Saturday, May 16, 2020

Fixing "error code: 1275" when using PHLASH to update BIOS on ancient laptops

If you happen to be turning old laptops into Chromebooks or something, and you're trying to flash the BIOS on an ancient laptop, and you can't do it from a DOS boot USB because it's a Windows-only flash utility, and you run into something like this:

Cannot load driver C:\dell\BIOS\WINPHLASH\PHLASHNT.SYS.
Please check your accounts, if you have no administrator privilege, please login again!
This driver has been blocked from loading
Error code: 1275

... then you're not alone

Here's what I tried that didn't work:
  • Booting from a Windows 7 universal install disc. Trying to run PHLASH threw the error "the subsystem needed to support the image type is not present". I suspect this is because the install disc is primarily 64-bit, but PHLASH is 32-bit, but that's just a guess.
  • Installing 64-bit Windows 7. The driver wouldn't load, throwing "Access is denied" in PHLASH.LOG, even when running as true Administrator. My theory is that this is because a newer kind of library or approach is needed by Windows 7 to write to the BIOS while Windows is loaded, and newer versions of the OS block the old method.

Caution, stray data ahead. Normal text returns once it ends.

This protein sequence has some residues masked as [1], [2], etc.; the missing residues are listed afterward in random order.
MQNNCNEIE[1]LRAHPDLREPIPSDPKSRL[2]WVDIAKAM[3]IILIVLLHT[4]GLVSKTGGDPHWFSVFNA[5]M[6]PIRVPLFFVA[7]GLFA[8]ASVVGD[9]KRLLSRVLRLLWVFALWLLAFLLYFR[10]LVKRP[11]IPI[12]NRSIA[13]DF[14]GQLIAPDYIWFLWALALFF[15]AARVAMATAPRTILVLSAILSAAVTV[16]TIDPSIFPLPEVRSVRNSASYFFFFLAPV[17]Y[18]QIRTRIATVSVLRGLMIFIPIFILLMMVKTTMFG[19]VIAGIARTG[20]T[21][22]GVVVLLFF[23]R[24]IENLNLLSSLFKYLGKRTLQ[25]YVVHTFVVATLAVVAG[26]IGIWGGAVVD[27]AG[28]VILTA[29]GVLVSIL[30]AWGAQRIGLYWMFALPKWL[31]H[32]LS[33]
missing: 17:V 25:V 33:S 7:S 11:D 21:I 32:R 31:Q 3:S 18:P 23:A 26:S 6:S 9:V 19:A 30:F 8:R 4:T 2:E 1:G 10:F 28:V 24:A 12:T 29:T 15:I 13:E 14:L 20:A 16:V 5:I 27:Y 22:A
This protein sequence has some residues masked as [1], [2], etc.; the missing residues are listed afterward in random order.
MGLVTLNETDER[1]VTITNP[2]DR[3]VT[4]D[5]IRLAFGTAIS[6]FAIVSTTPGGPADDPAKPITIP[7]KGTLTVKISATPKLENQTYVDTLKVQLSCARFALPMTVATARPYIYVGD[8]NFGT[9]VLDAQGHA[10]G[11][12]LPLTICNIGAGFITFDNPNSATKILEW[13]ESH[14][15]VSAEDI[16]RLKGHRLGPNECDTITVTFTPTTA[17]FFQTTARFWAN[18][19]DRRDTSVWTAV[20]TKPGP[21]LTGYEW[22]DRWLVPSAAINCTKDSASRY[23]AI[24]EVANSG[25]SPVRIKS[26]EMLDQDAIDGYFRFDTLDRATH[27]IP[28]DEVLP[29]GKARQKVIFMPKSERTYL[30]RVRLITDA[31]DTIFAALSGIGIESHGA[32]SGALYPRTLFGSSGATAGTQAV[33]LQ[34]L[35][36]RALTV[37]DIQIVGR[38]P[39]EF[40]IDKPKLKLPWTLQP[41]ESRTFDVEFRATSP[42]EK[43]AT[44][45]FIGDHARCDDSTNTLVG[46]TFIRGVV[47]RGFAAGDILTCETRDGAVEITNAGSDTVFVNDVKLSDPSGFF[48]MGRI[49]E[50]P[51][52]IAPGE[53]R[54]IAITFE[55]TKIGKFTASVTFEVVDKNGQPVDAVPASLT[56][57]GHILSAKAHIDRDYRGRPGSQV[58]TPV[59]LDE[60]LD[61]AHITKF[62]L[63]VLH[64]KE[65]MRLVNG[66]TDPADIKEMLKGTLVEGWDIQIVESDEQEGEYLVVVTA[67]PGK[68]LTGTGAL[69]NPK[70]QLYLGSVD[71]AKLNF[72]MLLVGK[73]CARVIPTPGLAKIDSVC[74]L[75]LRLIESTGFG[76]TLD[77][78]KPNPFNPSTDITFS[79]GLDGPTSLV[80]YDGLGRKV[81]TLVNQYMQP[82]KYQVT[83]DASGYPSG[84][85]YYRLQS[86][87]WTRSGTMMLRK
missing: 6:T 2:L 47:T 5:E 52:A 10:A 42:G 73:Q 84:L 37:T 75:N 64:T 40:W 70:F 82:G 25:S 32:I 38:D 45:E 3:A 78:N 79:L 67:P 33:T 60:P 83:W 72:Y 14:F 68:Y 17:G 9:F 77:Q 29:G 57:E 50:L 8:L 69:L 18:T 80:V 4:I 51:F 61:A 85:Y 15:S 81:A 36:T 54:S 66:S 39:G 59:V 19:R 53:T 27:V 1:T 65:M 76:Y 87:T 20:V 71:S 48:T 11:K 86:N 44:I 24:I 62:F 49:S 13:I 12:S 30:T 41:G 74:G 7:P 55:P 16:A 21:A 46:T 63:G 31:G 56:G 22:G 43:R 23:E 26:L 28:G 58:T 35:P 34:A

• Installing Windows XP. I couldn't find a version that had a variant of the offline algorithm used to validate the license key that recognized the key that the laptop actually shipped with. If I'd figured out how to do this, I suspect that it might have worked.
What did work was to boot from a 32-bit Windows Vista install/rescue CD. PHLASH was able to successfully run from there. 

Digging up an ancient BartPE might also work.

Updating the BIOS didn't fix my actual problem (some of the Neverware CloudReady menus are entirely black, as if there's some kind of video-driver overlay problem). 

But at least this Inspiron 1501 now has a 2008 BIOS instead of a 2005 one. "I'm doing my part!"
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